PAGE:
Motivations for an Agency of the Future (AoF)

The idea for an Agency of the Future was first mooted over tea with Meng Weng last week.  I have been concerned with the huge generational gap between our decision makers and idea generators.  I am also very jaded by the risk averseness that permeates our bureaucracy and stifles any meaningful innovation in policy formulation, interpretation and execution.  Over Singapore’s 40-odd years of independence, our bureaucracy has gone from a small team of bold visionaries with amazing execution abilities that never says die – true entrepreneurs who founded a nation – to a 110,000-odd strong Civil Service that has gotten so used to status quo and top-down leadership that it has deemed fit to leave most of the heavy brain lifting and risk taking to our Cabinet.

Blueprint for an Agency of the Future (AOF)

Swapping Rags to Riches for a Reduced Appetite for Risk

Yet, our experienced and senior civil servants did not get to where they are today by being completely risk averse.  They must have taken risks at various stages in their careers, lending their voices and iron rice bowls to opinions and policies that they believed passionately would work, for the good of our nation and its citizens.  But those were different days – those were days when Singapore was poorer, where the man on the street could not bring home as much bacon to put on their home dining table as they can today.  Those were tougher periods in Singapore’s history where more people within the establishment were willing to go out on a limb.  We had less to lose.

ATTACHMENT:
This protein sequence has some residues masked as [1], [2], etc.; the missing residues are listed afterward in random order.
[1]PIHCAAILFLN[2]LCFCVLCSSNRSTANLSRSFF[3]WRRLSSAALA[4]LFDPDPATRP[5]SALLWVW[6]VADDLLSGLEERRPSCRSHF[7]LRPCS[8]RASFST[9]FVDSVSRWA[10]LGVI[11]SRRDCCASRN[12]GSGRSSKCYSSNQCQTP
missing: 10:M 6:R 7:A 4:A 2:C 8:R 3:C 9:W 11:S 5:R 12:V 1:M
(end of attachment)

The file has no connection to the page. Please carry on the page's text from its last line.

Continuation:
Today, we Singaporeans aren’t faring too poorly.  Almost everyone can afford a house, and more – it is not uncommon for middle-class housing agents to live in a HDB and invest in a condominium for rental yield.  The poor are decently taken care of by Singapore’s expansive social net policies.  And the rich, well, get richer.  Beyond our shores, the Singapore Miracle spreads far and wide, to the Land of Black Gold and the Land of Mao.  And if things couldn’t get any better, our ruling party continues to garner a vast majority of the population’s support come election time.  Draw a decision tree and you’ll quickly realise there’s too much at stake and that it’s too late in the careers of our experienced and senior civil servants’ for them to keep up with their younger and headier days of risk-taking in the name of change and progress.